The Art of Strategy: Landscape

10. How to approach difficult areas

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Photo: pine watt on Unsplash

What is strategy? Why do you need it? How do you do it? And, how can you be more certain to succeed? The Art of Strategy provides timeless answers to these eternal questions. It is a modern reading of Sun Tzu’s Art of War using the lenses of strategists John Boyd and Simon Wardley (swardley). (All parts; other reading and viewing formats).

Sun Tzu

Landscape can be accessible, irreversible, deadlocked, enclosed, steep or distant.

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地 (Dì) Land. Calligraphy © Hisayo Oki

An area is accessible if movement is easy for all.
To gain advantage in accessible areas, be first to find positions that maximize momentum and use climatic patterns to protect further moves.

An area is irreversible if entering is easy and returning is hard.
In irreversible areas,
if competition is unprepared, advance to engage and succeed; if competition is prepared,
and movement fails,
the outcome is disadvantageous.

An area is deadlocked if movement is disadvantageous for all.
In deadlocked areas,
even if competition offers advantages,
withdraw, lure them out;
then engage for advantage.

In enclosed areas,
if first to secure it,
block the passes and wait for competition.
If competition is first to secure the area
and block the passes, avoid following;
with passes unblocked, follow.

In steep areas,
if first to secure it,
wait for competition at positions maximizing momentum.
If competition secure it first,
avoid following, withdraw to lure them out.

In distant areas,
when momentum is equal,
it is hard to provoke engagement;
engagement is disadvantageous at competition’s chosen position.

These are the approaches for the six different areas.
Consider them and act accordingly.

In strategy, the following are exceptions caused by lack of leadership
and are amplified in the difficult areas above:
turnover, reluctance, distress, collapse, chaos, setback.

Any of the following leads to failure if it persists:

Engaging much stronger competition invite turnover.

Trained people and unskilled leadership invite reluctance.

Skilled leadership and untrained people invite distress.

Leadership engaging without understanding feasibility or purpose
invite collapse.

Unskilled leadership giving unclear feedback,
arranging unfit training in doctrine,
communicating vague purpose
invite chaos.

Leadership unable to assess competition,
moving small against large,
fragile against resilient,
selecting people based on neither aptitude nor attitude
invite setback.

These are the six situations caused by lack of leadership.
Consider them and act accordingly.

Landscape is your ally in strategy:
skilled leadership use maps to assess competition
and determine difficulties, dangers and distance.

Know and use this
to be certain of success;
or else, be certain of failure.

If the situation indicate certain success,
although stakeholders disagree, proceed.
If the situation indicate certain failure,
although stakeholders disagree, withdraw.

Proceed without seeking fame;
withdraw without escaping blame;
aim to keep people safe and bring success to stakeholders.

Regard people as family members and they will follow everywhere.
Regard people as loved ones and they will stand by forever.
Only if leadership is both compassionate
and clearly communicate feedback, doctrine and purpose,
the organization can deploy strategy successfully.

Knowing the organization’s capabilities,
yet unaware of competition’s resilience,
is only halfway to success.

Knowing competition’s fragility,
yet unaware of the organization’s capabilities,
is only halfway to success.

Knowing competition’s fragility,
knowing the organization’s capabilities,
yet unaware of the landscape,
is only halfway to success.

So, skilled leadership move without mistakes, act without limits.

And therefore, knowing competition and knowing yourself,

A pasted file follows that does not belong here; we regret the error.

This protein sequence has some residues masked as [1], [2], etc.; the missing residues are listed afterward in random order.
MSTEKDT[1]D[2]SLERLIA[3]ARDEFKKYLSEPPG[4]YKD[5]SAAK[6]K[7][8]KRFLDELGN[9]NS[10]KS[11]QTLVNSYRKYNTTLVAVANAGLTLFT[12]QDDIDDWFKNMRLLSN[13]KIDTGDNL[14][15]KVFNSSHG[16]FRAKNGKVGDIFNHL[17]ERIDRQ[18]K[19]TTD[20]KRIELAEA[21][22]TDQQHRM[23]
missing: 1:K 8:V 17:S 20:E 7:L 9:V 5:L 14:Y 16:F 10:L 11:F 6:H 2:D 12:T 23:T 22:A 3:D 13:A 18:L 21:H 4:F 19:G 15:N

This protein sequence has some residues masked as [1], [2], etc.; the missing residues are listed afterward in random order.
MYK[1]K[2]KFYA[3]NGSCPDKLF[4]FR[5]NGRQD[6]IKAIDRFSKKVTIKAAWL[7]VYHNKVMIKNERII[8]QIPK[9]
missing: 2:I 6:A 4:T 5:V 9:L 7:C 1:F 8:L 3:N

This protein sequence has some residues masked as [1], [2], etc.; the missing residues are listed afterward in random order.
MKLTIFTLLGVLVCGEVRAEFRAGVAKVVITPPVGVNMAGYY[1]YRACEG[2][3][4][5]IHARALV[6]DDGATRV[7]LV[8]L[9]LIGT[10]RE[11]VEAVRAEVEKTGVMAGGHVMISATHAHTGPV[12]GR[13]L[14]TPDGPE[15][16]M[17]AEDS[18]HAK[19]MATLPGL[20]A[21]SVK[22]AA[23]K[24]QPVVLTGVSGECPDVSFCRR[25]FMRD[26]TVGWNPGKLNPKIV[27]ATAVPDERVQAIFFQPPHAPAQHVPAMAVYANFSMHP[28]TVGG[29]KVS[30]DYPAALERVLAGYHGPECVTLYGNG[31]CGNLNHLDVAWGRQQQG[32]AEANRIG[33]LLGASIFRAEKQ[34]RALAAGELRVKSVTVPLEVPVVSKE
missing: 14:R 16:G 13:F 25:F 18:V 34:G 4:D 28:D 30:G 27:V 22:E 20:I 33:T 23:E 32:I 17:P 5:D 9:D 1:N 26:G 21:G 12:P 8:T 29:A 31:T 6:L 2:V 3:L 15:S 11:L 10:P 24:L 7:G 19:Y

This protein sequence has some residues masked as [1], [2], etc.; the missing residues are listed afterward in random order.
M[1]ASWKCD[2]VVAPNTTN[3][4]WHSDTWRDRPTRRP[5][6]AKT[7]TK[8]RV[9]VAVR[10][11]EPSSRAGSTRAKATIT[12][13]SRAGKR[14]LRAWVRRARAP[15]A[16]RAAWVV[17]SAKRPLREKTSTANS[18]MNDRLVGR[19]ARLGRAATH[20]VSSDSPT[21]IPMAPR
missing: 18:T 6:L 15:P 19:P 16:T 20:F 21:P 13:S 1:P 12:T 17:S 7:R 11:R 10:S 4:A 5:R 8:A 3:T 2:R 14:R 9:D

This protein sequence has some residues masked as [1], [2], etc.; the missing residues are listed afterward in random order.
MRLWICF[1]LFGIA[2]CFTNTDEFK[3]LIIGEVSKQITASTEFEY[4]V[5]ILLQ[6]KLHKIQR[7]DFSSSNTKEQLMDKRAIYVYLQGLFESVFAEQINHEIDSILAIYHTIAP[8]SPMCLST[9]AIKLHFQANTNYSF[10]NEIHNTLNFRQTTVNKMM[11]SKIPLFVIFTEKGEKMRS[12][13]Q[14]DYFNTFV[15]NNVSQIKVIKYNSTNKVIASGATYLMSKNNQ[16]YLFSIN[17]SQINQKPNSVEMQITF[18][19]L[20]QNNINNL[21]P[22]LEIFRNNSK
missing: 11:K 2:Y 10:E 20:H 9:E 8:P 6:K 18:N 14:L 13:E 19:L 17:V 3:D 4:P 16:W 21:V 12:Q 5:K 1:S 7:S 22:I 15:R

success is possible;
knowing landscape and climate, success is complete.

Boyd

From A Discourse on Winning and Losing.

American colonists, Spanish and Russian guerrillas exploited variety and rapidity associated with environmental background (terrain, weather, darkness, etc.) and mobility/fluidity of small bands with harmony of common cause against tyranny/injustice as basis to harass, confuse, and contribute toward the defeat of the British and French under Napoleon.

Terrain does not fight wars. Machines do not fight wars. People fight wars. People do it and they use their minds. So you better understand the people, because if you don’t understand them, you ain’t gonna make it, period. Now it doesn’t mean you don’t pay attention to terrain, you don’t pay attention to machines, but persons, the human being, and the people are what counts. […] terrain is just the means through which you operate. The machines are just tools that you use.

Wardley

From Wardley Maps.

Maps of Mapping
In the figure below, I’ve drawn an extended map from my purpose and my needs through to my user and their needs.

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Map of mapping including users with different needs. Illustration: Simon Wardley (swardley, CC BY-SA 4.0)

From the map above:

Point 1 — we have my needs i.e. my purpose, my scope and my moral imperative. This is my why of purpose expressed as a chain of needs e.g. be the world’s best tea shop or teach everyone to map. Naturally, I’d hope that my purpose would lead to others doing something and hence there would be users. In 2007, my scope was relatively novel as few seemed to be talking about mapping. However, my imperative wasn’t quite so unique. There were many rallying against the imposed consultancy industry.

Point 2 — whilst I hadn’t expressed this before, I had an unwritten need to survive, to make revenue and a profit. This is a very common and well understood need. In my case, I hoped that I could achieve this by meeting my users’ needs of either teaching them how to map or helping them create advantage over others.

Point 3 — my users had needs themselves. If my needs (i.e. purpose) didn’t fit in some way with the needs of my users, then this mismatch was likely to cause problems. For example, if my highest purpose was to make profit rather than explain topographical intelligence, then I would be focusing on extracting money from my users (this is not one of their core needs) rather than providing a means of learning mapping and creating advantage (which is a core user need). You should always strive to generate revenue and profit as a direct consequence of meeting users’ needs and providing value to them.